It's no secret that Maxine Waters is nothing short of inspiring, and last week she took this to a new level when she stood up to Treasury Secretary Steven Mnuchin. In the video, Waters repeatedly 'reclaimed' her time after the Senator dodged her questions.
Needless to say, the video quickly went viral and a new meme legacy was born. But the video also spawned another swirl of feedback on Twitter after a Slate writer named Will Saletan shared Waters' video, adding some advice of his own: "Teach your daughter to say 'No' firmly and mean it. Men sense women's willingness to yield. Make clear you mean business," Saletan's tweet read.
Soon the debate around the word "no" began gaining traction. No, as many pointed out, means no—and there shouldn't be any debate around how it's delivered.
As many of us know, saying "no," is often not enough. Making sweeping comments like this only perpetuates the idea that the responsibility lies with women — to say "no" louder or more often — and allows men who harass and assault to continue shouldering the blame for their actions.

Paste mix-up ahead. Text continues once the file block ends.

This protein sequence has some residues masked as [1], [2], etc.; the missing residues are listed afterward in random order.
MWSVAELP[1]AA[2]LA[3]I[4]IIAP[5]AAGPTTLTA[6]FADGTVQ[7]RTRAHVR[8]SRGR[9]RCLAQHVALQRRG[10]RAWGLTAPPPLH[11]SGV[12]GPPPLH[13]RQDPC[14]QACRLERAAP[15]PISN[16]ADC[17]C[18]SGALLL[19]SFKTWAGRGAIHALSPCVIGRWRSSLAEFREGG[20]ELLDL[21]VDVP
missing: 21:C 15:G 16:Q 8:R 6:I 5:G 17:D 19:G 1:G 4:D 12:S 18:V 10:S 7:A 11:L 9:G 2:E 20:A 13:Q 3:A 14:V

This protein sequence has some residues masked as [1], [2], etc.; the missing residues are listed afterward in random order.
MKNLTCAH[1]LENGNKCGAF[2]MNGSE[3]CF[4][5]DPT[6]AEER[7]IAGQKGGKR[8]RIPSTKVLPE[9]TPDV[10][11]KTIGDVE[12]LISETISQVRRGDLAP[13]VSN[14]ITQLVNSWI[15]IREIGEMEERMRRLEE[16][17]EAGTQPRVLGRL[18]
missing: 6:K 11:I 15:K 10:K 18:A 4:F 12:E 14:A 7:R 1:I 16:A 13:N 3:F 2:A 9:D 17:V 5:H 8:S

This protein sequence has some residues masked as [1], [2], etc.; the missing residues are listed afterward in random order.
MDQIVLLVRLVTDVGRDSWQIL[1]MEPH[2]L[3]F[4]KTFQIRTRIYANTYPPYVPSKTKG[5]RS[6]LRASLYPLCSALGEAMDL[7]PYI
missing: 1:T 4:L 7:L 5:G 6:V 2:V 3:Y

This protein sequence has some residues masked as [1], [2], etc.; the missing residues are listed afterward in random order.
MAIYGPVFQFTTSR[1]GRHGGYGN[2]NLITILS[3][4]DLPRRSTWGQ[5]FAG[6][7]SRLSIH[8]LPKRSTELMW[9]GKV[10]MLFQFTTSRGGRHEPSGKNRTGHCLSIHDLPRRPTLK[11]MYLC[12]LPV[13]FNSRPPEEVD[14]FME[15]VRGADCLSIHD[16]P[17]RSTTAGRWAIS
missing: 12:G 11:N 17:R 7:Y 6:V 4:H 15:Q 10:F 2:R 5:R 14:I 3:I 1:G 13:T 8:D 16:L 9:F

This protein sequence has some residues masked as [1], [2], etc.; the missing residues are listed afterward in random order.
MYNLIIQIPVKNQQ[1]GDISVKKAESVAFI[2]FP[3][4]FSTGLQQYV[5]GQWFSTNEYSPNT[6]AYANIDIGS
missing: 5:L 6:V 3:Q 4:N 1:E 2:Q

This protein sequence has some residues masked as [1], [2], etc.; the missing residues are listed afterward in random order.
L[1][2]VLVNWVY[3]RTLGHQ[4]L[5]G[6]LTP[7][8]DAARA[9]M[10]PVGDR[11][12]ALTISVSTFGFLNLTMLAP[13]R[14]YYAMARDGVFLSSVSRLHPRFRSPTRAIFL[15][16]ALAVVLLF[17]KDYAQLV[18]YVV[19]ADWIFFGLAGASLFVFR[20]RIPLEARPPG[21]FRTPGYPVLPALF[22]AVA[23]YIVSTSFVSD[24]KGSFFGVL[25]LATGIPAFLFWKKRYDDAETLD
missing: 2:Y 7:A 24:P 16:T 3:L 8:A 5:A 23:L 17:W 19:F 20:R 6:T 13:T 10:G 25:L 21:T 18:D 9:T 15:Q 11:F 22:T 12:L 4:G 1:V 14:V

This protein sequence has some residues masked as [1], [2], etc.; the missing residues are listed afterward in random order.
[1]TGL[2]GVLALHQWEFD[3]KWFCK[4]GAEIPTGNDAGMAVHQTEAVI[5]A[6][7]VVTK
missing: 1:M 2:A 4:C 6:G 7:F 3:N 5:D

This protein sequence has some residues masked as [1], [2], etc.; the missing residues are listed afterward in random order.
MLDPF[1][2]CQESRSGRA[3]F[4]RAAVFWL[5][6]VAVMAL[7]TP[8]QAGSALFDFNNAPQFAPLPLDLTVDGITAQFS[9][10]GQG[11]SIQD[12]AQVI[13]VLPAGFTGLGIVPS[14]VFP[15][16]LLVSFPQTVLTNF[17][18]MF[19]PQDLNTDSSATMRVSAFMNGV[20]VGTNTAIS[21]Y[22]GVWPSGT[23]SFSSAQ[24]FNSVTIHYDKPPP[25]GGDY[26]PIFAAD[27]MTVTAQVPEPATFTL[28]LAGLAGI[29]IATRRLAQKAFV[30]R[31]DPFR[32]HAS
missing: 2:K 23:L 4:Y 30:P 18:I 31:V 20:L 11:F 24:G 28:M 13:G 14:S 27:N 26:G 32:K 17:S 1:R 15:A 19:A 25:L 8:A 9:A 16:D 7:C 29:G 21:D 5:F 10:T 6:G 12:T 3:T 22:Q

It's definitely helpful for women to practice being assertive like Maxine Waters, but ending misogyny and sexism simply isn't predicated on women's ability to say "No."
Additionally, besides the fact that women who do say "No" are often labeled as bossy or unpleasant, passing judgment on how women say "No" ends up looking an awful lot like old-fashioned victim-blaming.
Ultimately, dismantling a culture that objectifies, belittles, and abuses women requires more effort and accountability than just telling women to be more firm when they say no; this assertion misses the point entirely.
If we really want men to stop being abusive, we need to start teaching little boys — and grown men — to respect a "No" from a woman, no matter what.
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